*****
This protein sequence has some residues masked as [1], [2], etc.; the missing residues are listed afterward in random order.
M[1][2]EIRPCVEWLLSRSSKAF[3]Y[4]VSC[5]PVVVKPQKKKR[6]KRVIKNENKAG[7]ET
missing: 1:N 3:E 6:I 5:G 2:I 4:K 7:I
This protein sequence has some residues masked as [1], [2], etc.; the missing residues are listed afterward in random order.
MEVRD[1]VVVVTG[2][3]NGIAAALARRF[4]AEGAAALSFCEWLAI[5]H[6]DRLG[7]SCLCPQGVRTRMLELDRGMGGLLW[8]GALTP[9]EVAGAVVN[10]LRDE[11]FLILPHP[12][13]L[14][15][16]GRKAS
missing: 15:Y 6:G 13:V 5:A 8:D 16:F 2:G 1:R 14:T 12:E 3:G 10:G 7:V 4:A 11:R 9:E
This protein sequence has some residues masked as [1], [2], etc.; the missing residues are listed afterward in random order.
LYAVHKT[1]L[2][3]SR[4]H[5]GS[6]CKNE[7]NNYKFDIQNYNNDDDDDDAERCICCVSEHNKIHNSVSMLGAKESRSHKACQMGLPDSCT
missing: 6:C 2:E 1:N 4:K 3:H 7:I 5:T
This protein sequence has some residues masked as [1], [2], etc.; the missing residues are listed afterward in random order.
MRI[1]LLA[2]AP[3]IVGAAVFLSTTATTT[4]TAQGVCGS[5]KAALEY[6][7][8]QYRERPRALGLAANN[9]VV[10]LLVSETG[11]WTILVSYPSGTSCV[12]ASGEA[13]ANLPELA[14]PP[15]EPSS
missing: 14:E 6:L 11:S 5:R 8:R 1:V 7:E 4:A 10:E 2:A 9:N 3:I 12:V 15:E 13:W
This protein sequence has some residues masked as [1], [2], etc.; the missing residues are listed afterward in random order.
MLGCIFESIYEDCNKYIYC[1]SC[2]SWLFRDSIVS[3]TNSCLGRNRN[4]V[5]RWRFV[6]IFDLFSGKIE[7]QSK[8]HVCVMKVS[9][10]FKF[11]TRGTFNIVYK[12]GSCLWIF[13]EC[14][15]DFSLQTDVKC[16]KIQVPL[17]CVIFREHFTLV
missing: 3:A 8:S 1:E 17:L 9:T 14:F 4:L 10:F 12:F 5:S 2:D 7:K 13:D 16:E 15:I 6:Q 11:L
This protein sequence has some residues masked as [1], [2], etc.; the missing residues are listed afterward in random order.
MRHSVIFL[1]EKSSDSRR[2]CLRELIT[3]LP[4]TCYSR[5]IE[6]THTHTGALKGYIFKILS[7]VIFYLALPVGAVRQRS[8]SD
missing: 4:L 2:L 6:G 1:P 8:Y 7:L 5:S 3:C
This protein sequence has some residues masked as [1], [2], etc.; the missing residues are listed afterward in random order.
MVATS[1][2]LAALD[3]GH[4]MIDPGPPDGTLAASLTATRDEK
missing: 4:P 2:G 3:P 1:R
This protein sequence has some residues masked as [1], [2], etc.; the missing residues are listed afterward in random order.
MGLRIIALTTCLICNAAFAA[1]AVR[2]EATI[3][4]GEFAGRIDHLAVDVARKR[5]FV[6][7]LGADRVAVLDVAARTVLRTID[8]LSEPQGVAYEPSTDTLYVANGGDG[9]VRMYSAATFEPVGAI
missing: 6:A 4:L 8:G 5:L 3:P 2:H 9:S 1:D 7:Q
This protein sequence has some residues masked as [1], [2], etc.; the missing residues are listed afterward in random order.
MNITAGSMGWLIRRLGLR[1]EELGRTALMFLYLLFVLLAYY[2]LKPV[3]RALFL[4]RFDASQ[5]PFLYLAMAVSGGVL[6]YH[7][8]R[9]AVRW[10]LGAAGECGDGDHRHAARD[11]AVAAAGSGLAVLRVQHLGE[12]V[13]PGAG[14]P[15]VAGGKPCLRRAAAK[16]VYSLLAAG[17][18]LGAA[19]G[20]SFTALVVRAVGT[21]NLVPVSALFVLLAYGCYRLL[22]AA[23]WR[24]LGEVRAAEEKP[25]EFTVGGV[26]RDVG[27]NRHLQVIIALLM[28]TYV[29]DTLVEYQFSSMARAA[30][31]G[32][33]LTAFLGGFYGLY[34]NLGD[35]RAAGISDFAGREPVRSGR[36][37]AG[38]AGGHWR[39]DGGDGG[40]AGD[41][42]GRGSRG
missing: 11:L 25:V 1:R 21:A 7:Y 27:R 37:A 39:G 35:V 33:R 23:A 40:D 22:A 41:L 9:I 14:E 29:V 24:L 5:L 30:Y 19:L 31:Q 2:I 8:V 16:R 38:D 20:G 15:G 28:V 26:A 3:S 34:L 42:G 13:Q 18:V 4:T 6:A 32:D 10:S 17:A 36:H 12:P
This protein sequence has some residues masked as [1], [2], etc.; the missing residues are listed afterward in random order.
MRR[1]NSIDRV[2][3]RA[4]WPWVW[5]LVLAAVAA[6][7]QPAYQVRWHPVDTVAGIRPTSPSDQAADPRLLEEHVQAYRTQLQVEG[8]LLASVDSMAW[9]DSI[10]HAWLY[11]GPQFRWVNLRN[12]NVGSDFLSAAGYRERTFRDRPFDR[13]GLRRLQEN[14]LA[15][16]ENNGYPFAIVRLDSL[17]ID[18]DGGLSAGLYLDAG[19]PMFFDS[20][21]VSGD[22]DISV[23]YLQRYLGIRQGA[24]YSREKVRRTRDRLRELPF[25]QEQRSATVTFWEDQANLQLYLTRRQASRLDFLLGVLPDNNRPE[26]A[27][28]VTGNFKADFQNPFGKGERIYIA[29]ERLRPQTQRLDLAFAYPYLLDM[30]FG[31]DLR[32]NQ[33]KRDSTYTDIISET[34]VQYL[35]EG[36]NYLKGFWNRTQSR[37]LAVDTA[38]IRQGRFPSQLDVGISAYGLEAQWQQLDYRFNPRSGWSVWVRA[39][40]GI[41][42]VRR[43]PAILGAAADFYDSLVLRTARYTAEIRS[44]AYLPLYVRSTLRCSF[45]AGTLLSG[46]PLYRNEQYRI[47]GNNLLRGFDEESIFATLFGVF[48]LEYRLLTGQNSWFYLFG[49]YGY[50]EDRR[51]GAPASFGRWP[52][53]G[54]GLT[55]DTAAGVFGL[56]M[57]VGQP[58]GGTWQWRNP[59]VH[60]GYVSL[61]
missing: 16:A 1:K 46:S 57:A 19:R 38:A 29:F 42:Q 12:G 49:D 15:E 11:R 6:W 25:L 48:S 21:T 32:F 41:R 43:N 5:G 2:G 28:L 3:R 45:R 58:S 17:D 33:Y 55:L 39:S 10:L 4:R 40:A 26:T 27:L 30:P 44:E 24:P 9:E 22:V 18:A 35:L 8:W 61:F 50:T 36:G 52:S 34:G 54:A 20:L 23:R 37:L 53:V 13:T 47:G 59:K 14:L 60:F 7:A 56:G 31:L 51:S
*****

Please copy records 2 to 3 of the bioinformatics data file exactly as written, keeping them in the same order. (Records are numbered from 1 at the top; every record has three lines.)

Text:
This protein sequence has some residues masked as [1], [2], etc.; the missing residues are listed afterward in random order.
MEVRD[1]VVVVTG[2][3]NGIAAALARRF[4]AEGAAALSFCEWLAI[5]H[6]DRLG[7]SCLCPQGVRTRMLELDRGMGGLLW[8]GALTP[9]EVAGAVVN[10]LRDE[11]FLILPHP[12][13]L[14][15][16]GRKAS
missing: 15:Y 6:G 13:V 5:A 8:D 16:F 2:G 1:R 14:T 12:E 3:G 10:G 7:V 4:A 11:R 9:E
This protein sequence has some residues masked as [1], [2], etc.; the missing residues are listed afterward in random order.
LYAVHKT[1]L[2][3]SR[4]H[5]GS[6]CKNE[7]NNYKFDIQNYNNDDDDDDAERCICCVSEHNKIHNSVSMLGAKESRSHKACQMGLPDSCT
missing: 6:C 2:E 1:N 4:K 3:H 7:I 5:T